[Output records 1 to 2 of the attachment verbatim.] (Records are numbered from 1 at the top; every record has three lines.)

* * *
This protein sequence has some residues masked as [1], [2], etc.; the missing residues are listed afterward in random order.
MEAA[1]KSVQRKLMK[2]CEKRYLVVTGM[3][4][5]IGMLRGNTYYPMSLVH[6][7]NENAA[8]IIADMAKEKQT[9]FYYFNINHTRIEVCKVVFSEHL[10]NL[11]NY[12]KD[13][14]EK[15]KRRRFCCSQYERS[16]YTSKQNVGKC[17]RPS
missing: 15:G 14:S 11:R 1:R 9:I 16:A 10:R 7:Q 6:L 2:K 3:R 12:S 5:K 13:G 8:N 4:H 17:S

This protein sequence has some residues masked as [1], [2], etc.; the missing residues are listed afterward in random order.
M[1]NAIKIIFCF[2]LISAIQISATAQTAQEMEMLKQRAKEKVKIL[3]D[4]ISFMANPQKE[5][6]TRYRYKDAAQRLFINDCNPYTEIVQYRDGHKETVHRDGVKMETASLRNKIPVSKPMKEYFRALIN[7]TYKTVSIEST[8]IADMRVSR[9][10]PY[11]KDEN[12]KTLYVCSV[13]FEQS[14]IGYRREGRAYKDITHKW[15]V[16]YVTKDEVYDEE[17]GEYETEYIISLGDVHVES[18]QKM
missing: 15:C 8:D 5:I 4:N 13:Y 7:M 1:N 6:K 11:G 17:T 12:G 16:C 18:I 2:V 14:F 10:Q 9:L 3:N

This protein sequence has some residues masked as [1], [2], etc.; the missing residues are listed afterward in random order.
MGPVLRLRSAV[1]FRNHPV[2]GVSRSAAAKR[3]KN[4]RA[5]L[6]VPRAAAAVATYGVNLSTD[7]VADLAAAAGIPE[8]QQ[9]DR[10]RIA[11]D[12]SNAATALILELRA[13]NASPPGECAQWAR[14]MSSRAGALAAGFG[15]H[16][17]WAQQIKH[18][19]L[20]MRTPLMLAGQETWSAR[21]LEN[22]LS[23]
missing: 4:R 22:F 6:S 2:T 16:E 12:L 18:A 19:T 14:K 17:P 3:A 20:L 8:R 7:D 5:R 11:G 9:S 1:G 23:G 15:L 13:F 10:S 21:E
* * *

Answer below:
This protein sequence has some residues masked as [1], [2], etc.; the missing residues are listed afterward in random order.
MEAA[1]KSVQRKLMK[2]CEKRYLVVTGM[3][4][5]IGMLRGNTYYPMSLVH[6][7]NENAA[8]IIADMAKEKQT[9]FYYFNINHTRIEVCKVVFSEHL[10]NL[11]NY[12]KD[13][14]EK[15]KRRRFCCSQYERS[16]YTSKQNVGKC[17]RPS
missing: 15:G 14:S 11:R 1:R 9:I 16:A 10:R 7:Q 6:L 2:K 3:R 12:S 5:K 13:G 8:N 4:H 17:S

This protein sequence has some residues masked as [1], [2], etc.; the missing residues are listed afterward in random order.
M[1]NAIKIIFCF[2]LISAIQISATAQTAQEMEMLKQRAKEKVKIL[3]D[4]ISFMANPQKE[5][6]TRYRYKDAAQRLFINDCNPYTEIVQYRDGHKETVHRDGVKMETASLRNKIPVSKPMKEYFRALIN[7]TYKTVSIEST[8]IADMRVSR[9][10]PY[11]KDEN[12]KTLYVCSV[13]FEQS[14]IGYRREGRAYKDITHKW[15]V[16]YVTKDEVYDEE[17]GEYETEYIISLGDVHVES[18]QKM
missing: 15:C 8:D 5:I 4:N 13:Y 7:M 1:N 6:K 11:G 17:T 12:G 16:C 18:I 2:V 14:F 10:Q 9:L 3:N